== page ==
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Sunday, September 13, 2020

HP8640B -- Fault Found! A very TINY and Hard-to-Fix Fault


I've been troubleshooting the internal counter in my HP8640B signal generator. The generator itself works fine.  And the counter works fine for all signals coming in on its "external" port.  But the internal counter stopped working properly above 16 MHz. So I started digging into the manuals and the schematics, re-familiarizing myself with the digital logic behind pre-microcontroller  frequency counters.  NOTE:  If you are working on one of these, be sure to be using the correct version of the manual and schematic. At one point I found a really nice high def copy of an HP8640B manual (for one used in a Patriot Missile System!) only to discover that MY A8A3 board was significantly different from the one in this manual.  BAMA provided a manual that matched my device:  http://bama.edebris.com/manuals/hp/8640b/

Every dark cloud has a silver lining.   Here, the silver for me came from opening up the HP8640B.  What an impressive looking piece of gear.  It looks like something from the Apollo command module, or perhaps from a nuclear weapon.  "The RF source is a 256 to 512 MHz cavity-tuned oscillator that is mechanically tuned..."  There is phase lock circuitry.  The are AM and FM modulators and a really useful array of attenuators.  There is a frequency counter with an external port and an internal frequency counter that measures the original 256-512 MHz signal, then divides down to give a very accurate readout of the output frequency.    This is the kind of device that would generate a cult following.  Count me in! 

Also,  I've sometimes lamented the lack of VHF test gear on my work bench -- the HP8640B could really help me move me into the VHF range.

I started the troubleshooting with some observations and noodling. At what frequency did the internal counter stop working?  What did the readout look like when it stopped working?  What device failure could lead to these symptoms?  I was aided in this by suggestions sent in by readers of my previous blog posts.  Thanks guys.  

I was just getting ready to start some intrusive testing on the logic devices in the internal counter when Dave VE3EAC sent me this: 

I think you might be overthinking the failure mode here. I had a similar problem with my unit and it was one of my early Covid-fix-it projects. There is an assembly that controls the bands on the front. It has the famous gears that crack. On the back side are two sets of rotary switches that control a lot of stuff. The switches are of a very unique HP design and offer a lot of advantages over traditional switches EXCEPT they fail in an unusual manner. A PC board has all of the interesting wiring and very tiny double leaf springs short tracks together as needed. The springs tend to break away from the plastic posts on the rotating plate and not make the needed contact. Very carefully examine the insides of the 8640 and your bench top to see if any have fallen out. These are difficult to buy or fabricate. The disk is designed to be rotated 180 and use a new set of posts to locate the springs. Use a small dab of epoxy to set in place. The totally mechanical repair fixed my unit that also would not read above 16 MHz. There are a number of web pages that give great detail of this repair. Also it is worth while to replace the Delrin gears if they are cracked. Replacement brass ones are available on eBay and they will permanently fix the gear problem.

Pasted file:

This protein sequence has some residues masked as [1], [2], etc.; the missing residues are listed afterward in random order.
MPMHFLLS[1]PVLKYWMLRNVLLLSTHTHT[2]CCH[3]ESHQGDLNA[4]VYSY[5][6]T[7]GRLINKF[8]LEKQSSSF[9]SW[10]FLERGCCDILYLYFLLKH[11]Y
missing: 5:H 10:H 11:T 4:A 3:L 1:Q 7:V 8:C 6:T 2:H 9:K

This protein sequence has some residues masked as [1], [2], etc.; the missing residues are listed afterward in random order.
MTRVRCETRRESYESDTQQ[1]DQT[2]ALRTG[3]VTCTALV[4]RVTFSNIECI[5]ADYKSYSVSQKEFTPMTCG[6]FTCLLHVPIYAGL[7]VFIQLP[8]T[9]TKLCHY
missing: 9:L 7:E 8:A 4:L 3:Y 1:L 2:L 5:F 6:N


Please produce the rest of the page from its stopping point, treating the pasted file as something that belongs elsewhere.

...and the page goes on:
I had thought about the problem being in the frequency range switch, but I had sort of tested for this by slowly rocking the switch through various positions as I watched the display.  A dirty rotary switch will usually allow the circuit to intermittently work as you rock the switch.  But this didn't happen.  And the HP switch felt quite sturdy, so I focused on the circuitry.  

When I got VE3EAC's message, I carefully flipped the HP8640B over and for the first time opened the bottom of the compartment.  The bottom view is much more impressive than the top view: 

The switches that VE3EAC wrote about  are just below the ribbon cable near the center front. I could see the little springs that he was discussing on the switches.  They appear MUCH more delicate than the rotator on a standard rotary switch.  And I didn't see any of them lying around below the switch.  But when I tried to flip the HP8640B over, something in there moved and caught my eye.  I pulled out some tweezers and pulled this out: 

Wow.  That little spring contact fell off the switch.  That was preventing the HP8640B internal counter's time base from changing as I went above 16 MHz.   It is ironic that such a big and solidly built device such as the HP8640B should be laid low by such a TINY part.  

This gets me back to my original question:  Discretion or valor?  Getting that spring back onto that switch will not be easy.  VE3EAC sent me this K6JCA link describing how to do this.  Yikes, it even requires the purchase of a special tool!  

I'm going to let the HP8640B sit there with the cover off for a while.  It will be taunting me, challenging me to fix it, to make it work the way Hewlett and Packard intended.  It may take a while, but I think I'm going to have to accept this challenge. I've become  real fan of the HP8640B and it would be a shame to leave it wounded like this. 

1 comment:

  1. Electronics spiked by mechanical fault. Not surprising: electrons don't fail.
    Early 'step-by-step' telephone exchanges had two main enemies: Dust and Technicians! :)


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